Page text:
4.A.7 The Complaint states that, in addition to the domain name, Complainant and its parent company and subsidiaries own and/or use in connection with news and entertainment services over 1,000 domain names that incorporate the CNN trade mark. By way of example, exhibited to the Complaint are WhoIs printouts for <cnn.eu>; <cnnnews.eu>; <cnnnewsource.eu>; <cnneurope.eu>; < cnnmobile.eu>; <cnn.co.uk>; < cnn.com.fr>; ; money.com> and others, all created before the disputed domain name was registered.
4.B.1 In the absence of a Response, what is known of Respondents is contained in the Complaint and certain of its Exhibits. Respondent, Vinco Peric, registered the disputed domain name in July 2008.
4.B.2 Exhibited to the Complaint are print outs of the single web page to which that domain name resolved over the years 2009 and 2010 to 2012. There was apparently no web page at some [oint in 2010. The single web page contained the mark CNN in an oval device and below the words “Centralne Nacionalne Novosti”, which translated are “Central National News”. The web page also contained the notation “eksperimentalna faza”, meaning “experimental phase”.
4.B.3 In March 2013 Respondent began using the disputed domain name to resolve to a website offering news and information under the name CNN in an oval device followed by the words “Centralne Nacionalne Novosti”. According to a separate website operated by Respondent at , Respondent explained that he had launched an initial website in 2008 and that “After four years preparation and work” had finally launched a new television program called “CNN” on March 8, 2013. Print outs from the two websites are exhibited to the Complaint, together with a WhoIs print out for the domain name showing the registrant as the Respondent, Vinko Peric.
4.B.4 A print out from Respondent’s Facebook account, which is also exhibited to the Complaint, describes the television station associated with the disputed domain name as “CNN u Republici Srpskoj”, which Complainant says translates as “CNN in the Republic of Serbia”.
4.B.5 The Complaint also exhibits evidence that in 2013 Respondent, Vinko Peric, registered the business name CNN d.o.o. Gradiska in Bosnia and Herzegovina at the same address as that given for both the disputed domain name and the domain name.
4.B.6 Having discovered Respondent’s use of the disputed domain name, on May 20, 2013 Complainant’s counsel sent a Cease and Desist letter to Respondent. By his reply dated May 27, 2013 Respondent refused to cease use of the CNN name and mark. The exhibits containing this exchange are in Bosnian but a rough translation into English of Respondent’s reply is provided. However, at some date between June 1 and September 29, 2013 Respondent changed the website to which the disputed domain name resolved by substituting for “CNN” the Cyrillic equivalent. The Bosnian language uses both the Latin and Cyrillic alphabets.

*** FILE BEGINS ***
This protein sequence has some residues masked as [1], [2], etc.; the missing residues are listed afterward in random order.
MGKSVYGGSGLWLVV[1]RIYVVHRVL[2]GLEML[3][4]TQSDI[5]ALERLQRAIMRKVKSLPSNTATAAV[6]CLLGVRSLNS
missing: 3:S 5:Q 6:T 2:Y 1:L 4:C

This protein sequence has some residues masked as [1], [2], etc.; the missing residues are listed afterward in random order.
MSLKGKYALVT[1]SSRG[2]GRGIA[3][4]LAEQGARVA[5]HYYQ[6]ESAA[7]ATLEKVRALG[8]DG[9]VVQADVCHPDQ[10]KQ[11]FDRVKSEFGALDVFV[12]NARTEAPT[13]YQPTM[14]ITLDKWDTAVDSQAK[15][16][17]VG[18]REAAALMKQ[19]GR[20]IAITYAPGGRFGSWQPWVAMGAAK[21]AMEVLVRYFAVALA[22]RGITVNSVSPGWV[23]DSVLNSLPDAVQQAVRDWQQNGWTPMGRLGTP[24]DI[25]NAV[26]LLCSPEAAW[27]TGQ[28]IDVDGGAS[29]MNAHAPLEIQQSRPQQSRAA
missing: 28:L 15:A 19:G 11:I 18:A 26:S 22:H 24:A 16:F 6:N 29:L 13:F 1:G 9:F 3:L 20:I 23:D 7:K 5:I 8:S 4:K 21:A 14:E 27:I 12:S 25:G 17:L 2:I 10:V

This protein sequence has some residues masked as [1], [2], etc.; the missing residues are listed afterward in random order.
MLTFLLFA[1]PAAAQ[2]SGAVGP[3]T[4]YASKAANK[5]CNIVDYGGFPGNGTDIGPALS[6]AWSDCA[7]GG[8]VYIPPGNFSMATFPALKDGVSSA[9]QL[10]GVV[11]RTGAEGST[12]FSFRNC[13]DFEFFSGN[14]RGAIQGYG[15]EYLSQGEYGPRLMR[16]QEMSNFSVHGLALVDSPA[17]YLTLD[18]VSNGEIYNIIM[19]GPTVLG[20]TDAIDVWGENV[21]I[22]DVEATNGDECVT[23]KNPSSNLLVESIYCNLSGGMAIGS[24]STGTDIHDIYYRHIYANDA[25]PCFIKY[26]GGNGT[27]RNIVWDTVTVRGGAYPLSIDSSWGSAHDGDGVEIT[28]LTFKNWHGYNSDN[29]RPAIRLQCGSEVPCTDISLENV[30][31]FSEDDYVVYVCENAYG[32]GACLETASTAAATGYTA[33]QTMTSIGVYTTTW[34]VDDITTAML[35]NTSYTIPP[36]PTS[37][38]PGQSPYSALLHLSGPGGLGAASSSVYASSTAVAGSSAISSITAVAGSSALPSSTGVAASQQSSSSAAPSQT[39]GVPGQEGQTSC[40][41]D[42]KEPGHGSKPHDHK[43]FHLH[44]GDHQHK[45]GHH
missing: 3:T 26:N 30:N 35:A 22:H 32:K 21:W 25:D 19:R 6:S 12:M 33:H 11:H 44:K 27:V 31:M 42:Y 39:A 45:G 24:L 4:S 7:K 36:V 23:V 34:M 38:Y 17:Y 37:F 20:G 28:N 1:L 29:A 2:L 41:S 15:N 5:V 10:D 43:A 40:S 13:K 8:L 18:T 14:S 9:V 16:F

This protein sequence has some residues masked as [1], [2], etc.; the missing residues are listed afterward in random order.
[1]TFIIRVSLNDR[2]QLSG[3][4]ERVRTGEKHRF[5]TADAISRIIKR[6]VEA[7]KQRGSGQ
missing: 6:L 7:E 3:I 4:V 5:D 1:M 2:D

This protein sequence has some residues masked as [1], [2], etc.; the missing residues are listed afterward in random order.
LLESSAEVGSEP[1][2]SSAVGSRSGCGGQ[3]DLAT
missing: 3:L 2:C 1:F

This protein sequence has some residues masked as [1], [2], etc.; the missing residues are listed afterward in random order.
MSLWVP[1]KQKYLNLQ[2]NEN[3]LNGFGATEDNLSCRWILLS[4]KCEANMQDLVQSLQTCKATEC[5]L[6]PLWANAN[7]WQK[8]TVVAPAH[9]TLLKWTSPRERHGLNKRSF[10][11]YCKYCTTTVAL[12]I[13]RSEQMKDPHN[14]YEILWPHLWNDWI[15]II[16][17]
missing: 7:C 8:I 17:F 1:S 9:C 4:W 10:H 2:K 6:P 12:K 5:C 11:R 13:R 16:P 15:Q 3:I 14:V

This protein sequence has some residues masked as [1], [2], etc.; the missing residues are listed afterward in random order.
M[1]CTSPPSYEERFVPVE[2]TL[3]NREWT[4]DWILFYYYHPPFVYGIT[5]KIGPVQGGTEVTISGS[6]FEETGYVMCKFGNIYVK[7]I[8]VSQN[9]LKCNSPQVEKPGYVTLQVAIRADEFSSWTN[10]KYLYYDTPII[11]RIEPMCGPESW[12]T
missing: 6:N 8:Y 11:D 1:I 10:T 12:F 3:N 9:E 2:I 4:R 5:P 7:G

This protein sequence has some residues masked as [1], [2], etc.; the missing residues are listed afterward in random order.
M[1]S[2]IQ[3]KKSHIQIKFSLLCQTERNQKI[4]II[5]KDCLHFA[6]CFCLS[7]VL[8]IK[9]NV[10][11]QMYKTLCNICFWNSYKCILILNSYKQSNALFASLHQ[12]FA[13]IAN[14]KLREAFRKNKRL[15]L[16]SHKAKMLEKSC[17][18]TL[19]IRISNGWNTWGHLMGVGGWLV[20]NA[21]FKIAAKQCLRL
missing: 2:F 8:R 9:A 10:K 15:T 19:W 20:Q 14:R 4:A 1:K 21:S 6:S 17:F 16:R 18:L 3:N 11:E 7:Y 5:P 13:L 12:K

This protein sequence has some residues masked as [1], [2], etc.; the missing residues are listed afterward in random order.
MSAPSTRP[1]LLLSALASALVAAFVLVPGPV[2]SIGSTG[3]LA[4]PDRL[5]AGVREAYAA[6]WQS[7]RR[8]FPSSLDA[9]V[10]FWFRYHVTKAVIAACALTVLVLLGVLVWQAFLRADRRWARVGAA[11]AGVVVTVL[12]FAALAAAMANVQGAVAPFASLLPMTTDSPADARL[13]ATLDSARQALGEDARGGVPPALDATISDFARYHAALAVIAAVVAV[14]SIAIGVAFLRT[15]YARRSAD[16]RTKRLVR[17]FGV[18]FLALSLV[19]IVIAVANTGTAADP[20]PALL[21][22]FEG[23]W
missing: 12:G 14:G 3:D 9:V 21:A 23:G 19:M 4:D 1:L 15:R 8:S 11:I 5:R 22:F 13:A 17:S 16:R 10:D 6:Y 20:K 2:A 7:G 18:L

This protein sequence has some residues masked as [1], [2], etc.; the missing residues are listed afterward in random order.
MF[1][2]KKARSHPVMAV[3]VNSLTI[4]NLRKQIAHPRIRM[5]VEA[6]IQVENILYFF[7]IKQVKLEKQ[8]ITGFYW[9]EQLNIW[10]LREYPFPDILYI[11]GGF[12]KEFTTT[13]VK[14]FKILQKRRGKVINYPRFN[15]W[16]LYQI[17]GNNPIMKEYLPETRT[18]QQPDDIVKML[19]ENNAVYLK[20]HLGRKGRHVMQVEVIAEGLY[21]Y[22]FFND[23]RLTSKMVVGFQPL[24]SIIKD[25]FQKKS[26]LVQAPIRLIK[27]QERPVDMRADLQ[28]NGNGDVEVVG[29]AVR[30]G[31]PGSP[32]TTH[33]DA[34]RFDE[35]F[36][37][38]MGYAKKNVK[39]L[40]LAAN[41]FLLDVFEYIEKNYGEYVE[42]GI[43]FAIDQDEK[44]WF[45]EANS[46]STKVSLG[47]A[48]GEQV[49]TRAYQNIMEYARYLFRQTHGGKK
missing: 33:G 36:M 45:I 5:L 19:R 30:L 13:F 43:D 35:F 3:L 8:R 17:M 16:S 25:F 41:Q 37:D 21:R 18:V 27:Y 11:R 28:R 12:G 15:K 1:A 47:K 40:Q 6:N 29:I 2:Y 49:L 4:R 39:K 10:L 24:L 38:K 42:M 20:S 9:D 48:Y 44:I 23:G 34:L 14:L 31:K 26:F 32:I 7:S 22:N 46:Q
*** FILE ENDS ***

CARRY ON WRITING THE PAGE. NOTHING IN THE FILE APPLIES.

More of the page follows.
4.B.7 Shortly thereafter Complainant filed a complaint with the Trade Inspectorate in Bosnia and Herzegovina, which ruled in October 2013 ordering CNN d.o.o. Gradiska to change its name and imposed a fine. Although that decision was overturned on appeal on jurisdictional grounds, ultimately the business name was deleted and replaced by “Centralne Nacionalne Novosti” d.o.o.
4.B.8 Then, in March 2014 Complainant learned that in late 2013 Respondent had sold to TV1 d.o.o. (“TV1”) programming and other assets of his company, Vikom TV. TV1 is a commercial infotainment company in Bosnia and Herzegovina. Respondent, however, retained the disputed domain name. TV1 did not continue use of the CNN name and mark and in around February 2015 attempted to obtain transfer of the disputed domain name for the benefit of Complainant. Respondent, however, refused to transfer the disputed domain name and continues to use that domain name to resolve to a web page operated by Centralne Navionalne Novosti d.o.o. A print out from that web page in Bosnian is exhibited. Complaint states that this provides links to third party web sites such as “www.istinito.com”, “www.rtrs.tv” and others which contain content unrelated to CNN and, in some cases, advertisements for various products and services.
5. Parties’ Contentions
5.A.1 Identical or Confusingly Similar
5.A.1.1 Complainant’s case is that it has rights in the CNN trade mark and that the disputed domain name is confusingly similar since it incorporates that mark in its entirety. The addition of the letters “RS”, which are an abbreviation for Republic of Srpska (Bosnia and Herzegovina), merely adds to the likelihood of confusion as suggesting that it is Complainant CNN’s affiliate in Bosnia and Herzegovina. Complainant cites a number of Decisions under the Policy in which the addition of a geographical identifier to a well known trade mark has been held insufficient to avoid a finding of confusing similarity. For example, <playboyturkey.com>, <attmexico.com> and <ebaykorea.com> were all held to be confusingly similar to the trade marks, PLAYBOY, AT&T and EBAY.
5.A.2 Rights or Legitimate Interests
5.A.2.1 First, Complainant states that it has not licensed or otherwise authorised Respondent to use the CNN trade mark.
5.A.2.2 Second, given the well known status of the CNN name and mark in Europe at the time the disputed domain name was registered in July, 2008, Complainant says that it is inconceivable that Respondent was unaware of its television and online news service. A simple Internet search would have immediately disclosed Complainant’s worldwide use of the CNN mark for its news services, including its “www.cnn.com” website. Basic due diligence such as making a trade mark search would also have revealed Complainant’s registrations of the CNN mark in Serbia (1993) and Bosnia and Herzegovina (2003). Further, registration of the Business Name, CNN d.o.o. Gradiska did not entitle Respondent to use the CNN trade mark in the disputed domain name. Consequently, Complainant says that Respondent’s use of the disputed domain name is neither a bona fide nor a fair use.